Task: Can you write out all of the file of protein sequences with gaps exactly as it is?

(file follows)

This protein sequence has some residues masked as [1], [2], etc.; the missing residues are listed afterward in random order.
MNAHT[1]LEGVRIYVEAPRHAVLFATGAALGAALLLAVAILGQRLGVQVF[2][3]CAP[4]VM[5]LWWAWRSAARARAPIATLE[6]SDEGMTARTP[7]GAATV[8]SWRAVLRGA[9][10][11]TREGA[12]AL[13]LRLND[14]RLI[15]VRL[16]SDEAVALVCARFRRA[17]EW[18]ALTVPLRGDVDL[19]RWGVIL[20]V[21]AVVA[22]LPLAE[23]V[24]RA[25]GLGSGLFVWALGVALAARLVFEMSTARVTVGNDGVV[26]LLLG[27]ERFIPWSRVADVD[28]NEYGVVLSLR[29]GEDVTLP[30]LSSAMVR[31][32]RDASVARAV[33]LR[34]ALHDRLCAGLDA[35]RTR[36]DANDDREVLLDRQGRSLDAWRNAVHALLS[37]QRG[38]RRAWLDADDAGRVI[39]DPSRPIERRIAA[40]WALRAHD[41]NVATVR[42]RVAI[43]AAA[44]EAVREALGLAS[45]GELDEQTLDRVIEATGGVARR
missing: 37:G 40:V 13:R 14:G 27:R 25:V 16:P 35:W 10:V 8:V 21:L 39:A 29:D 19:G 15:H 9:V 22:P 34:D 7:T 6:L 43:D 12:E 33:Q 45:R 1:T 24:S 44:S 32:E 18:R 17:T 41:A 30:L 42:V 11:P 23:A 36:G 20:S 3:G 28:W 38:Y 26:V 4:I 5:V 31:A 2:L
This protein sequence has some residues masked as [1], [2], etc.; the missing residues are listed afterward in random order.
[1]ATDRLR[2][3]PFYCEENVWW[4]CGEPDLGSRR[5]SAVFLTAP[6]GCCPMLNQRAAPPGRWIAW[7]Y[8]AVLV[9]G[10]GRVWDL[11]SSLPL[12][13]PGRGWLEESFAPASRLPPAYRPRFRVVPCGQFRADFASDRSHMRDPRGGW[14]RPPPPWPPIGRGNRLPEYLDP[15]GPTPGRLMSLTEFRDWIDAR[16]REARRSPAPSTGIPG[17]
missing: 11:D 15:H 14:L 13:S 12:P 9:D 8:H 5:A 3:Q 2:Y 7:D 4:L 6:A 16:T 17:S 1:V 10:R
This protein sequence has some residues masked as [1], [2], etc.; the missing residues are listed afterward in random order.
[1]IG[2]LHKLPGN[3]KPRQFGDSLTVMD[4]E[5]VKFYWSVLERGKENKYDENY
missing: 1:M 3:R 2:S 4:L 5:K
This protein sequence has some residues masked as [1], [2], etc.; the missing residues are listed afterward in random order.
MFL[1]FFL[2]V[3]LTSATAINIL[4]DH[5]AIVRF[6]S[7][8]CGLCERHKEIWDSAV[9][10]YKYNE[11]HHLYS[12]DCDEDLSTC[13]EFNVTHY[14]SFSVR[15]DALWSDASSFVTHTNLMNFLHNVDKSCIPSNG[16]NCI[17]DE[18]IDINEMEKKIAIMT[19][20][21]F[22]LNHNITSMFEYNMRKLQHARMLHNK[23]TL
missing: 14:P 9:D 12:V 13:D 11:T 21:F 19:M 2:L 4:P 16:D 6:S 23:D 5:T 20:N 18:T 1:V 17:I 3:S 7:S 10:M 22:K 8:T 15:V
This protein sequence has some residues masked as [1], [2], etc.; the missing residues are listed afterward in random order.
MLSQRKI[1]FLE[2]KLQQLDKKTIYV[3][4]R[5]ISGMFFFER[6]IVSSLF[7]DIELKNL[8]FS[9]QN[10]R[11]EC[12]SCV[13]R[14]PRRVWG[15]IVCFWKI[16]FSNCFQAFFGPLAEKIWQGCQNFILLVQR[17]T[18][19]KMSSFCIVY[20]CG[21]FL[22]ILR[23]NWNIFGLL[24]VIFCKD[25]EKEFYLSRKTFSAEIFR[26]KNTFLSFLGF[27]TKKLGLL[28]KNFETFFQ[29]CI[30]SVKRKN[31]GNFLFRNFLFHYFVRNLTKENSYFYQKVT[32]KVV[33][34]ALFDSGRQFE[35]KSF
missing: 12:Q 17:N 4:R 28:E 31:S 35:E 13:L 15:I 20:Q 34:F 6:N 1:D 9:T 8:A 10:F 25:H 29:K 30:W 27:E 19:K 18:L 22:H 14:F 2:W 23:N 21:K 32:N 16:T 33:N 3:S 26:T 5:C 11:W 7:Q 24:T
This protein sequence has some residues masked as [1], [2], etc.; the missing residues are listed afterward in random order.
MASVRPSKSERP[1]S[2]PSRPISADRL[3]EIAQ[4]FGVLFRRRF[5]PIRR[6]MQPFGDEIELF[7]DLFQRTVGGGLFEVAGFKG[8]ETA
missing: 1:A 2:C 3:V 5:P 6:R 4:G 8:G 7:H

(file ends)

This protein sequence has some residues masked as [1], [2], etc.; the missing residues are listed afterward in random order.
MNAHT[1]LEGVRIYVEAPRHAVLFATGAALGAALLLAVAILGQRLGVQVF[2][3]CAP[4]VM[5]LWWAWRSAARARAPIATLE[6]SDEGMTARTP[7]GAATV[8]SWRAVLRGA[9][10][11]TREGA[12]AL[13]LRLND[14]RLI[15]VRL[16]SDEAVALVCARFRRA[17]EW[18]ALTVPLRGDVDL[19]RWGVIL[20]V[21]AVVA[22]LPLAE[23]V[24]RA[25]GLGSGLFVWALGVALAARLVFEMSTARVTVGNDGVV[26]LLLG[27]ERFIPWSRVADVD[28]NEYGVVLSLR[29]GEDVTLP[30]LSSAMVR[31][32]RDASVARAV[33]LR[34]ALHDRLCAGLDA[35]RTR[36]DANDDREVLLDRQGRSLDAWRNAVHALLS[37]QRG[38]RRAWLDADDAGRVI[39]DPSRPIERRIAA[40]WALRAHD[41]NVATVR[42]RVAI[43]AAA[44]EAVREALGLAS[45]GELDEQTLDRVIEATGGVARR
missing: 37:G 40:V 13:R 14:G 27:R 25:V 16:P 35:W 10:V 8:V 21:L 39:A 29:D 19:G 15:H 9:V 22:P 34:D 7:T 6:L 43:D 12:E 33:Q 45:R 1:T 24:S 44:S 32:E 18:R 17:T 41:A 30:L 42:V 11:P 23:A 36:G 20:S 3:G 28:W 38:Y 26:V 4:I 5:V 31:A 2:L
This protein sequence has some residues masked as [1], [2], etc.; the missing residues are listed afterward in random order.
[1]ATDRLR[2][3]PFYCEENVWW[4]CGEPDLGSRR[5]SAVFLTAP[6]GCCPMLNQRAAPPGRWIAW[7]Y[8]AVLV[9]G[10]GRVWDL[11]SSLPL[12][13]PGRGWLEESFAPASRLPPAYRPRFRVVPCGQFRADFASDRSHMRDPRGGW[14]RPPPPWPPIGRGNRLPEYLDP[15]GPTPGRLMSLTEFRDWIDAR[16]REARRSPAPSTGIPG[17]
missing: 11:D 15:H 14:L 13:S 12:P 9:D 8:H 5:A 3:Q 2:Y 7:D 4:L 6:A 16:T 17:S 1:V 10:R
This protein sequence has some residues masked as [1], [2], etc.; the missing residues are listed afterward in random order.
[1]IG[2]LHKLPGN[3]KPRQFGDSLTVMD[4]E[5]VKFYWSVLERGKENKYDENY
missing: 1:M 3:R 2:S 4:L 5:K
This protein sequence has some residues masked as [1], [2], etc.; the missing residues are listed afterward in random order.
MFL[1]FFL[2]V[3]LTSATAINIL[4]DH[5]AIVRF[6]S[7][8]CGLCERHKEIWDSAV[9][10]YKYNE[11]HHLYS[12]DCDEDLSTC[13]EFNVTHY[14]SFSVR[15]DALWSDASSFVTHTNLMNFLHNVDKSCIPSNG[16]NCI[17]DE[18]IDINEMEKKIAIMT[19][20][21]F[22]LNHNITSMFEYNMRKLQHARMLHNK[23]TL
missing: 14:P 9:D 12:V 13:D 11:T 21:F 19:M 2:L 4:P 16:D 6:S 23:D 5:T 20:N 18:T 1:V 17:I 3:S 7:S 10:M 22:K 8:T 15:V
This protein sequence has some residues masked as [1], [2], etc.; the missing residues are listed afterward in random order.
MLSQRKI[1]FLE[2]KLQQLDKKTIYV[3][4]R[5]ISGMFFFER[6]IVSSLF[7]DIELKNL[8]FS[9]QN[10]R[11]EC[12]SCV[13]R[14]PRRVWG[15]IVCFWKI[16]FSNCFQAFFGPLAEKIWQGCQNFILLVQR[17]T[18][19]KMSSFCIVY[20]CG[21]FL[22]ILR[23]NWNIFGLL[24]VIFCKD[25]EKEFYLSRKTFSAEIFR[26]KNTFLSFLGF[27]TKKLGLL[28]KNFETFFQ[29]CI[30]SVKRKN[31]GNFLFRNFLFHYFVRNLTKENSYFYQKVT[32]KVV[33][34]ALFDSGRQFE[35]KSF
missing: 12:Q 17:N 4:R 28:E 31:S 35:E 13:L 15:I 20:Q 34:F 6:N 1:D 9:T 8:A 10:F 25:H 29:K 30:W 27:E 19:K 18:L 22:H 14:F 2:W 23:N 21:K 32:N 16:T 33:N 3:S 26:T 5:C 11:W 7:Q 24:T
This protein sequence has some residues masked as [1], [2], etc.; the missing residues are listed afterward in random order.
MASVRPSKSERP[1]S[2]PSRPISADRL[3]EIAQ[4]FGVLFRRRF[5]PIRR[6]MQPFGDEIELF[7]DLFQRTVGGGLFEVAGFKG[8]ETA
missing: 1:A 2:C 3:V 5:P 6:R 4:G 8:G 7:H